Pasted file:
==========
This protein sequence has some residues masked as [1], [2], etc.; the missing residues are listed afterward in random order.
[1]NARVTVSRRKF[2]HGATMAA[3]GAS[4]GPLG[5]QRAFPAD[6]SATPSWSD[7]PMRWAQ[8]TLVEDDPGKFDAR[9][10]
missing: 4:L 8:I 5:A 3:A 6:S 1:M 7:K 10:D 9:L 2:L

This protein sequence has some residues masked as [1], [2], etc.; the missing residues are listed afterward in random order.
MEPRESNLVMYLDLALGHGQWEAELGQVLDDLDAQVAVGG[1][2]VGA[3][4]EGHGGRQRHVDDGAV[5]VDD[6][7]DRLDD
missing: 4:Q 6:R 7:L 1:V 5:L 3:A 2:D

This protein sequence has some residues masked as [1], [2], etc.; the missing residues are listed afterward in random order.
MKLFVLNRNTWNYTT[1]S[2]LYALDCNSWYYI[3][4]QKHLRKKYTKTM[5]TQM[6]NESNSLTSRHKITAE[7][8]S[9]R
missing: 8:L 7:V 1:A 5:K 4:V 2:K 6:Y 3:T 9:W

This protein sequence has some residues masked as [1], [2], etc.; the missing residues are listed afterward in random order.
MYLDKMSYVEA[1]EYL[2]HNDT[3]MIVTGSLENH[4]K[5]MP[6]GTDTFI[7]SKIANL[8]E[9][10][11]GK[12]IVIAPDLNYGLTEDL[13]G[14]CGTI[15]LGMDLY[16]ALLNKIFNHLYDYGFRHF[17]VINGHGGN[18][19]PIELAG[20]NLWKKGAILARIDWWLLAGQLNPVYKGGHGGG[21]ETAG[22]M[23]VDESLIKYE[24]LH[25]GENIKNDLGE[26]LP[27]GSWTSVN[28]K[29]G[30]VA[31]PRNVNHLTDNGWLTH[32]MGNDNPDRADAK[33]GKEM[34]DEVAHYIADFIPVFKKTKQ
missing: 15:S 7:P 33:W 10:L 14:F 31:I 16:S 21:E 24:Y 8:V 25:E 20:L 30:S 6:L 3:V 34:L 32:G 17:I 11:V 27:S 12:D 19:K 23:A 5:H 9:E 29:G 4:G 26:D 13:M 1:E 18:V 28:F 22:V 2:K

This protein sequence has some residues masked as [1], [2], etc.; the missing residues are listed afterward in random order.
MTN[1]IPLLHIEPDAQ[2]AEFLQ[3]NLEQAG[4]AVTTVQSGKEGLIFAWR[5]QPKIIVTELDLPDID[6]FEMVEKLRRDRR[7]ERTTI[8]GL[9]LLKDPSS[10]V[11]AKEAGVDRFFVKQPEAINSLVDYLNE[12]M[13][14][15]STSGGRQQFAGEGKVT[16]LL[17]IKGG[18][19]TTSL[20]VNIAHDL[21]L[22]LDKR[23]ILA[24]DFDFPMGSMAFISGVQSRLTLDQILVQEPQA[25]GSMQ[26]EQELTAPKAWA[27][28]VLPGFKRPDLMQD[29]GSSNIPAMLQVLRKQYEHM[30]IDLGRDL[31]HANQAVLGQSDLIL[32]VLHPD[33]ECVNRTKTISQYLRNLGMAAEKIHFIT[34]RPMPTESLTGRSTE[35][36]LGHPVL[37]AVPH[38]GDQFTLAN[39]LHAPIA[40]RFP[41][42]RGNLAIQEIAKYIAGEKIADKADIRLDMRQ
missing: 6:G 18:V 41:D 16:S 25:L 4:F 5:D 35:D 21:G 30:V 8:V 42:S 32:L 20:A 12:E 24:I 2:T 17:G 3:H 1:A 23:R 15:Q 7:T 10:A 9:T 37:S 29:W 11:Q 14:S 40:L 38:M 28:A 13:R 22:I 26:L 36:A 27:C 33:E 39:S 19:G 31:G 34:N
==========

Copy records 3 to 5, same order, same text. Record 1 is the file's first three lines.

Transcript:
This protein sequence has some residues masked as [1], [2], etc.; the missing residues are listed afterward in random order.
MKLFVLNRNTWNYTT[1]S[2]LYALDCNSWYYI[3][4]QKHLRKKYTKTM[5]TQM[6]NESNSLTSRHKITAE[7][8]S[9]R
missing: 8:L 7:V 1:A 5:K 4:V 2:K 6:Y 3:T 9:W

This protein sequence has some residues masked as [1], [2], etc.; the missing residues are listed afterward in random order.
MYLDKMSYVEA[1]EYL[2]HNDT[3]MIVTGSLENH[4]K[5]MP[6]GTDTFI[7]SKIANL[8]E[9][10][11]GK[12]IVIAPDLNYGLTEDL[13]G[14]CGTI[15]LGMDLY[16]ALLNKIFNHLYDYGFRHF[17]VINGHGGN[18][19]PIELAG[20]NLWKKGAILARIDWWLLAGQLNPVYKGGHGGG[21]ETAG[22]M[23]VDESLIKYE[24]LH[25]GENIKNDLGE[26]LP[27]GSWTSVN[28]K[29]G[30]VA[31]PRNVNHLTDNGWLTH[32]MGNDNPDRADAK[33]GKEM[34]DEVAHYIADFIPVFKKTKQ
missing: 15:S 7:P 33:W 10:L 14:F 31:I 16:S 21:E 24:Y 8:V 25:E 20:L 30:S 6:L 3:V 34:L 32:G 17:I 11:V 27:S 12:D 19:K 23:A 5:H 9:E 29:G 4:G 26:D 13:M 1:E 18:V 28:F 22:V 2:K

This protein sequence has some residues masked as [1], [2], etc.; the missing residues are listed afterward in random order.
MTN[1]IPLLHIEPDAQ[2]AEFLQ[3]NLEQAG[4]AVTTVQSGKEGLIFAWR[5]QPKIIVTELDLPDID[6]FEMVEKLRRDRR[7]ERTTI[8]GL[9]LLKDPSS[10]V[11]AKEAGVDRFFVKQPEAINSLVDYLNE[12]M[13][14][15]STSGGRQQFAGEGKVT[16]LL[17]IKGG[18][19]TTSL[20]VNIAHDL[21]L[22]LDKR[23]ILA[24]DFDFPMGSMAFISGVQSRLTLDQILVQEPQA[25]GSMQ[26]EQELTAPKAWA[27][28]VLPGFKRPDLMQD[29]GSSNIPAMLQVLRKQYEHM[30]IDLGRDL[31]HANQAVLGQSDLIL[32]VLHPD[33]ECVNRTKTISQYLRNLGMAAEKIHFIT[34]RPMPTESLTGRSTE[35][36]LGHPVL[37]AVPH[38]GDQFTLAN[39]LHAPIA[40]RFP[41][42]RGNLAIQEIAKYIAGEKIADKADIRLDMRQ
missing: 6:G 18:V 41:D 16:S 25:L 4:F 5:D 35:D 21:G 30:V 8:V 42:S 32:L 20:A 12:E 24:I 2:T 17:G 3:H 1:A 23:R 15:Q 7:T 10:A 9:T 37:S 29:W 11:Q 14:S 40:L 38:M 28:A 13:R 22:I 26:L 36:A 27:C 33:E 39:S 19:G 31:G 34:N